The physiology of red cell mass expansion in polycythemia vera appeared to have been disregarded in the defining PVSG protocol-01, in which the phlebotomy treatment threshold was initially set at 50%,72 even though as indicated above, a minimum of 15% of male patients would be undertreated at this hematocrit level, as would 100% of women, since no woman normally has a hematocrit level of 50%. Unfortunately, even when the hematocrit threshold for phlebotomy was subsequently lowered to 45%,248 women patients were still at risk of undertreatment. Thus, the therapeutic conundrum of the PVSG, that treatment by phlebotomy alone resulted in a higher incidence of thrombosis during the first 3 years of therapy while chemotherapy or radiotherapy resulted in a high incidence of malignancy thereafter,243 was not a conundrum at all but rather the consequence of inadequate reduction of the red cell mass to begin with. Furthermore, since in polycythemia vera red cell production is tightly linked to the iron supply,325 differences in phlebotomy requirements were not a function of a difference in disease activity243 but rather in the extent of iron stores or availability. Unfortunately, based on a recent survey, an inappropriately high threshold for phlebotomy therapy is still being employed by many American hematologists.7

Thrombocytosis and polycythemia vera: platelets at your finger tips

Fact versus fiction

Perhaps no other medical condition has caused more otherwise astute clinicians to abandon disbelief than thrombocytosis, particularly with respect to its contribution to the coagulopathy of polycythemia vera. The high frequency of vascular occlusion associated with this disease had been recognized for many years159but not until 1938, in the absence of any proof, was it suggested that thrombocytosis was a cause of major vessel thrombosis,146a suggestion subsequently accepted by influential clinicians145 154 290 without corroborating evidence. There is a particular irony in this since when essential thrombocytosis was first recognized, not only was it called hemorrhagic thrombocythemia326 but many of the patients described actually had unrecognized polycythemia vera.327 328 More importantly, no study to date, either prospective or retrospective, has demonstrated a correlation between platelet number or function and major vessel thrombosis. For example, in the PVSG prospective trial involving 431 patients, there was no correlation between an elevated platelet count and the risk of thrombosis,243 while a follow-up study employing antiplatelet agents failed to demonstrate a reduction in thrombotic events.329 This should not have been surprising considering the number of retrospective studies that failed to identify a correlation between the platelet count and risk of thrombosis,87 150 255 330 331 the well-established correlation of thrombosis with an elevated hematocrit level,322 331 and the failure of the PVSG to ensure adequate reduction of the red cell mass in their patients.72 200 Furthermore, even though a large number of platelet function abnormalities have been identified in polycythemia vera, they did not correlate with the development of thrombosis332 nor did age in some series.333Additionally, even when patients with isolated thrombocytosis were considered, it was difficult to incriminate the platelet count as a thrombotic risk factor. For example, most patients with familial thrombocytosis did not have an increased incidence of thrombosis334-338 nor did those with reactive thrombocytosis339 and in the only prospective, controlled study of essential thrombocytosis to date, the incidence of thrombosis in untreated patients was not greater than in the control population.340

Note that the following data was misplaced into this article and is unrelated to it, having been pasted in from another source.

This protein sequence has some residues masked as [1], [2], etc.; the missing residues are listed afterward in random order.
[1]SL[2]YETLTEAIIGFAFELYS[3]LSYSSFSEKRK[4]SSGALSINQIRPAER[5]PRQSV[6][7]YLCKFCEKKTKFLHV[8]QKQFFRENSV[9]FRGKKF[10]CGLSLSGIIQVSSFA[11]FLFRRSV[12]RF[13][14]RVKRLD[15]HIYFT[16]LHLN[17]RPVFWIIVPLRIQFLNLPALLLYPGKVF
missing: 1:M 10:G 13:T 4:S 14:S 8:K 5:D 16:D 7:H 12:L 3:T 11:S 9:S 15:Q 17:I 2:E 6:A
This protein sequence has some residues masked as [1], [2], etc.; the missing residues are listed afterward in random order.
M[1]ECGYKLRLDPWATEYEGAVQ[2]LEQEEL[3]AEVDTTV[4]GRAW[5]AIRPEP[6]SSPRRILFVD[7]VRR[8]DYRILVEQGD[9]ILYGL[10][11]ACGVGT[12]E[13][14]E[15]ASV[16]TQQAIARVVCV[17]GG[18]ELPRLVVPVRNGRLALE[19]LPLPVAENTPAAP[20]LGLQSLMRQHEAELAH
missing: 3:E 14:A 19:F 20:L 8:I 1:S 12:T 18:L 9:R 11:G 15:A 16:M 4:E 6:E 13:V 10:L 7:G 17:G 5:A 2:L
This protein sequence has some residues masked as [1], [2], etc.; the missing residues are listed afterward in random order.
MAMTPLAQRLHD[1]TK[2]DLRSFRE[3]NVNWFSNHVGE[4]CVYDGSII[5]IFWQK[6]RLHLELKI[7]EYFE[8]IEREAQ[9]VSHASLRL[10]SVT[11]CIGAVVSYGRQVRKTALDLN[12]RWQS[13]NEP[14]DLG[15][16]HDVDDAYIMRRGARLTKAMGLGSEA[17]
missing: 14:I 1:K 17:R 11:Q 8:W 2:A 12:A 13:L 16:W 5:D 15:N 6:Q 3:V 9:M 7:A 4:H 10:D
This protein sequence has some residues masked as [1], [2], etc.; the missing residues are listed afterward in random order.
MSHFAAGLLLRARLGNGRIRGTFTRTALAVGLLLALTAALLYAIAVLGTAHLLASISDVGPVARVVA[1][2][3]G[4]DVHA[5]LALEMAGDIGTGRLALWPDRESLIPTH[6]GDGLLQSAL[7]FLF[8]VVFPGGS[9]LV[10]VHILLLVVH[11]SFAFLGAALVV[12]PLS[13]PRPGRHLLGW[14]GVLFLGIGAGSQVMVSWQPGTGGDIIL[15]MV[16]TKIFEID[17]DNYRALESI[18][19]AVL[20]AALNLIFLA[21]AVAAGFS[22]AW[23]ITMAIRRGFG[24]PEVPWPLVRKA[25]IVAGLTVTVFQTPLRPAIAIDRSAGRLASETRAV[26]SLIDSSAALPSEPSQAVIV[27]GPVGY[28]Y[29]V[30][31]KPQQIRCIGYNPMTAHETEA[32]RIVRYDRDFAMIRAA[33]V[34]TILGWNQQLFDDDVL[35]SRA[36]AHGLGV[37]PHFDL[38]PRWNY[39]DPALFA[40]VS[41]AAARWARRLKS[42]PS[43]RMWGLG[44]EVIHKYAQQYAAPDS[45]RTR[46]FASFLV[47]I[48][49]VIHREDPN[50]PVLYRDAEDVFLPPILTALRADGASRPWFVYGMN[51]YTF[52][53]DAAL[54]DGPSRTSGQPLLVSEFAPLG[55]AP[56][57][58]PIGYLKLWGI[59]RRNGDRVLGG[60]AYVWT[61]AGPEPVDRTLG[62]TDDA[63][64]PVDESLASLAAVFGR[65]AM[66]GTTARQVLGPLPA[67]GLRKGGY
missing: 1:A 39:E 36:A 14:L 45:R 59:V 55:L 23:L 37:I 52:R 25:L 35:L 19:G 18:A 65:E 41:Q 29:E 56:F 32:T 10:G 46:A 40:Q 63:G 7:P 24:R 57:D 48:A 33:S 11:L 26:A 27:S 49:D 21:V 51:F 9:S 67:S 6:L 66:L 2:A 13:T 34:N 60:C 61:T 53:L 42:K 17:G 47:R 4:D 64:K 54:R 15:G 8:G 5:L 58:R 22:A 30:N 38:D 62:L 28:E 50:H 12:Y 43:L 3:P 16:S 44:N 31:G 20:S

Part of the problem with defining the role of thrombocytosis as a thrombotic risk factor has been the intuition that it must be. This has led to reportorial bias with the publication and uncritical acceptance of anecdotal and incompletely studied case reports of unexpected thrombotic events occurring in association with thrombocytosis.242 341-343 These, unfortunately, not only fail to establish a cause and effect relationship but also merely provide a numerator without any denominator. As an example, when the factors associated with hepatic vein thrombosis were evaluated retrospectively, it was found that this event was actually preceded by a high hematocrit level and followed by thrombocytosis.249A second issue has been failure to consider other causes for hypercoagulability within the population under study such as the antiphospholipid syndrome344 or cardiovascular risk factors.345 346 In this regard, it is worth noting that the frequency of coronary artery thrombosis in the PVSG-01 trial243 was more in keeping with the latter than the frequency found by others for polycythemia vera patients in the absence of atherosclerotic disease.253 Indeed, when one considers the vaso-occlusive havoc initiated by heparin-induced thrombocytopenia or thrombotic thrombocytopenic purpura, it becomes immediately obvious that platelet number alone is not a critical determinant of hypercoagulability.